Bowdeya Tweh reports:
More than 250 people chanted, marched and voiced their frustration with the Internal Revenue Service Tuesday in response to concerns the agency provided unfair scrutiny to conservative groups seeking tax-exempt status in recent years.
Before noon, attendees — many carrying signs decrying the IRS practices — began to gather at Fountain Square in preparation for the couple-block walk to the John Weld Peck Federal Building. The building houses IRS workers in Cincinnati, which has been at the center of the controversy.
By 12:15 p.m., people outside building led calls including “USA not KGB,” and “Hey, hey, ho ho, the IRS has got to go.”
Ted Stevenot, of Cincinnati, president of the Ohio Liberty Coalition, a coalition of local tea party group members, said the protest was about protecting citizens’ rights.
“A government when it gets too big gets unwieldy and sometimes it kind of takes on a life of its own,” Stevenot said.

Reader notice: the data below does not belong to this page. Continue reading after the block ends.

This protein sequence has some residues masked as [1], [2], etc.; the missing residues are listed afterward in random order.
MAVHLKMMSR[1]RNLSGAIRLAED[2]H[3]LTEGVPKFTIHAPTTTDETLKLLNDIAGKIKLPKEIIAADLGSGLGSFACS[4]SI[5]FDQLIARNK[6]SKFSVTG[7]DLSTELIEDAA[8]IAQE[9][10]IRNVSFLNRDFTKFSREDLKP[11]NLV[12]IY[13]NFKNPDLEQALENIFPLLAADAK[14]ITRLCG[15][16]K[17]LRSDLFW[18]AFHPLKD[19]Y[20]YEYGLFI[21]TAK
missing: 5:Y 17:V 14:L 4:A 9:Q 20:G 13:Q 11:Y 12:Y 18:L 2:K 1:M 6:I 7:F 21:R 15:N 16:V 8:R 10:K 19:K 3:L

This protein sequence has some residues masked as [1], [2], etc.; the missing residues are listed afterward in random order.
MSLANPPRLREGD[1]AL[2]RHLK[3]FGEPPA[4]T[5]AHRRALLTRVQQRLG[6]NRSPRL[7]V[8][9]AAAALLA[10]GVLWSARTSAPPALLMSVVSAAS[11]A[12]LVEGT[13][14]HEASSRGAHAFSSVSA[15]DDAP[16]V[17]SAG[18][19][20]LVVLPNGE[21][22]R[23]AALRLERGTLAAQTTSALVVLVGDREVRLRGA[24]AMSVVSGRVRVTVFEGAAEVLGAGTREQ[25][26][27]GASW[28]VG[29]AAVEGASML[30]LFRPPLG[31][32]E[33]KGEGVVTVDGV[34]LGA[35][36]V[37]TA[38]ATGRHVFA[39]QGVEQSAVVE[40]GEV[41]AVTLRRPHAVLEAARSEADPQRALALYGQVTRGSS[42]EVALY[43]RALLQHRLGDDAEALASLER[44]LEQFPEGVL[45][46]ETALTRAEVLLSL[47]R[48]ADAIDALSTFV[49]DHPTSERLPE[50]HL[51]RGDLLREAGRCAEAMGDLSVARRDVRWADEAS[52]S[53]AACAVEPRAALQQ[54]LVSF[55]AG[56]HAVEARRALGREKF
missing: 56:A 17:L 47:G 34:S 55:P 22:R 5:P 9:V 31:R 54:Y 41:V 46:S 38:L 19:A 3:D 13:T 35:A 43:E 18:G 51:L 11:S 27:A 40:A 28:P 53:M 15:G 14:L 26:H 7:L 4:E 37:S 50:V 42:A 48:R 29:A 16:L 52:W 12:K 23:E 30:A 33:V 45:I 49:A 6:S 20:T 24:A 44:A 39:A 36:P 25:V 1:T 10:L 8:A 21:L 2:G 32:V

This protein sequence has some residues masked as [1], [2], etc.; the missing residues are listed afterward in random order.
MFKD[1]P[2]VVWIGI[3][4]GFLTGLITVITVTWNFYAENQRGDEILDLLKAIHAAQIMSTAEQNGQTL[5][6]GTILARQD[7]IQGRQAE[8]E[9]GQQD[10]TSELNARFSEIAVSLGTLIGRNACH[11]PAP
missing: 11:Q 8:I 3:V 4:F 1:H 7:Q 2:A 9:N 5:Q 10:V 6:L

The rally occurred about the same time a hearing in Washington was wrapping up involving former IRS Commissioner Douglas Shulman was grilled by lawmakers about his knowledge about the targeting.
Cincinnati Tea Party President Ann Becker said the local rally was one of about 50 locations around the United States Tuesday as a show of force against the agency’s practices. Becker, of West Chester, said she and other local Tea Party members got the idea to host an event after a text message exchange last week.
Becker said the rally also helped galvanize support among Tea Party activists and she has received numerous messages of support and requests asking how they can provide assistance.
“It has given people energy that there’s a place to go with this, that we’re here to help faciliate that energy,” Becker said. “It’s a good thing the Tea Party is here for them.”
At the federal building, representatives including Becker and Stevenot walked inside and delivered a “letter” to security to present to IRS officials asking for a halt to targeting groups. Becker said she isn’t sure if the letter will be delivered, but said the protest met expectations.
However, not everyone was impressed at the protest and rally. Many onlookers, including David Meredith of Cincinnati, questioned the motives of the Tea Party members and said they deserved the additional scrutiny.